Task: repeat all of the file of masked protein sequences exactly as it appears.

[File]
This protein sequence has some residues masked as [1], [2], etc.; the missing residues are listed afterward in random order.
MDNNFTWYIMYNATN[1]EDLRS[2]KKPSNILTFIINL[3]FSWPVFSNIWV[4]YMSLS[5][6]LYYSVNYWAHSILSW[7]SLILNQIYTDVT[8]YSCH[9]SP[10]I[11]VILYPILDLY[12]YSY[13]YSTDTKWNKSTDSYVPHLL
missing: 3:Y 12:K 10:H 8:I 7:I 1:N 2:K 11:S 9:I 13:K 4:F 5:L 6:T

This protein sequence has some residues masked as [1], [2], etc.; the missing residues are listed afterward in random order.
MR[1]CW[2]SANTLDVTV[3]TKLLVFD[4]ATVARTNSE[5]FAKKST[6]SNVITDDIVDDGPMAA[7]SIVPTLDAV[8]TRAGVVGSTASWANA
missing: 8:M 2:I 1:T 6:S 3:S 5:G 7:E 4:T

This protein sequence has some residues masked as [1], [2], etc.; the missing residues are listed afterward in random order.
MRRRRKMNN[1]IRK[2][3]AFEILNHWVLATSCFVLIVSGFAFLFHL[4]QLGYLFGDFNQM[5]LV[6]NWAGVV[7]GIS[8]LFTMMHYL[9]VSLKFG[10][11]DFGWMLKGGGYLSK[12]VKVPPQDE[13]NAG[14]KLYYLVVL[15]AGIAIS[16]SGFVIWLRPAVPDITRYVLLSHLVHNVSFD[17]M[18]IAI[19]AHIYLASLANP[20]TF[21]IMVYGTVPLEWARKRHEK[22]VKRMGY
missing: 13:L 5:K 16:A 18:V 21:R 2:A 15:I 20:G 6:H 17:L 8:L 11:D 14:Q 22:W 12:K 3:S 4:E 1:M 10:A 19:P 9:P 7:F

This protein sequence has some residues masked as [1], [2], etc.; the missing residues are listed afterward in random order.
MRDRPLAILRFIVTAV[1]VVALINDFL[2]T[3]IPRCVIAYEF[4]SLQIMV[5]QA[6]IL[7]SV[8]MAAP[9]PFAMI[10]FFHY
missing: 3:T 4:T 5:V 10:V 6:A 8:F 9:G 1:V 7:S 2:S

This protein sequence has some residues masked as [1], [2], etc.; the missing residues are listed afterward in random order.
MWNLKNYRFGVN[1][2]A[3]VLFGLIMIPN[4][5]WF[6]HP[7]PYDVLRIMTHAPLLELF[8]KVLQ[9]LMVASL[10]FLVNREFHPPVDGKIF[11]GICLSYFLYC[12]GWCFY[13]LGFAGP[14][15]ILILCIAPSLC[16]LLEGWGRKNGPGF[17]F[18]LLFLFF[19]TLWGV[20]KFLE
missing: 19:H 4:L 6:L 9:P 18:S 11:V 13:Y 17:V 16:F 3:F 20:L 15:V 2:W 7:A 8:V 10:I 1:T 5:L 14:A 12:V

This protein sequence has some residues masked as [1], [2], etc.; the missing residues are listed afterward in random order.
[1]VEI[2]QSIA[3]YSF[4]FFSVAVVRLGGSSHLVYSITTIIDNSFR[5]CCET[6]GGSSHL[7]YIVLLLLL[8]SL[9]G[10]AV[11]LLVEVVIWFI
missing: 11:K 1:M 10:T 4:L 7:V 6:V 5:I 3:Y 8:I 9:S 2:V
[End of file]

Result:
This protein sequence has some residues masked as [1], [2], etc.; the missing residues are listed afterward in random order.
MDNNFTWYIMYNATN[1]EDLRS[2]KKPSNILTFIINL[3]FSWPVFSNIWV[4]YMSLS[5][6]LYYSVNYWAHSILSW[7]SLILNQIYTDVT[8]YSCH[9]SP[10]I[11]VILYPILDLY[12]YSY[13]YSTDTKWNKSTDSYVPHLL
missing: 3:Y 12:K 10:H 8:I 7:I 1:N 2:K 11:S 9:I 13:K 4:F 5:L 6:T

This protein sequence has some residues masked as [1], [2], etc.; the missing residues are listed afterward in random order.
MR[1]CW[2]SANTLDVTV[3]TKLLVFD[4]ATVARTNSE[5]FAKKST[6]SNVITDDIVDDGPMAA[7]SIVPTLDAV[8]TRAGVVGSTASWANA
missing: 8:M 2:I 1:T 6:S 3:S 5:G 7:E 4:T

This protein sequence has some residues masked as [1], [2], etc.; the missing residues are listed afterward in random order.
MRRRRKMNN[1]IRK[2][3]AFEILNHWVLATSCFVLIVSGFAFLFHL[4]QLGYLFGDFNQM[5]LV[6]NWAGVV[7]GIS[8]LFTMMHYL[9]VSLKFG[10][11]DFGWMLKGGGYLSK[12]VKVPPQDE[13]NAG[14]KLYYLVVL[15]AGIAIS[16]SGFVIWLRPAVPDITRYVLLSHLVHNVSFD[17]M[18]IAI[19]AHIYLASLANP[20]TF[21]IMVYGTVPLEWARKRHEK[22]VKRMGY
missing: 13:L 5:K 16:A 18:V 21:R 2:A 15:I 20:G 6:H 17:L 8:L 11:D 14:Q 22:W 12:K 3:S 4:E 1:M 10:A 19:P 9:P 7:F

This protein sequence has some residues masked as [1], [2], etc.; the missing residues are listed afterward in random order.
MRDRPLAILRFIVTAV[1]VVALINDFL[2]T[3]IPRCVIAYEF[4]SLQIMV[5]QA[6]IL[7]SV[8]MAAP[9]PFAMI[10]FFHY
missing: 3:T 4:T 5:V 10:V 6:A 8:F 9:G 1:V 7:S 2:S

This protein sequence has some residues masked as [1], [2], etc.; the missing residues are listed afterward in random order.
MWNLKNYRFGVN[1][2]A[3]VLFGLIMIPN[4][5]WF[6]HP[7]PYDVLRIMTHAPLLELF[8]KVLQ[9]LMVASL[10]FLVNREFHPPVDGKIF[11]GICLSYFLYC[12]GWCFY[13]LGFAGP[14][15]ILILCIAPSLC[16]LLEGWGRKNGPGF[17]F[18]LLFLFF[19]TLWGV[20]KFLE
missing: 19:H 4:L 6:L 9:P 18:S 11:V 13:Y 17:V 16:F 3:F 20:L 15:V 2:W 7:A 8:V 10:I 1:T 5:L 14:A 12:V

This protein sequence has some residues masked as [1], [2], etc.; the missing residues are listed afterward in random order.
[1]VEI[2]QSIA[3]YSF[4]FFSVAVVRLGGSSHLVYSITTIIDNSFR[5]CCET[6]GGSSHL[7]YIVLLLLL[8]SL[9]G[10]AV[11]LLVEVVIWFI
missing: 11:K 1:M 10:T 4:L 7:V 6:V 5:I 3:Y 8:I 9:S 2:V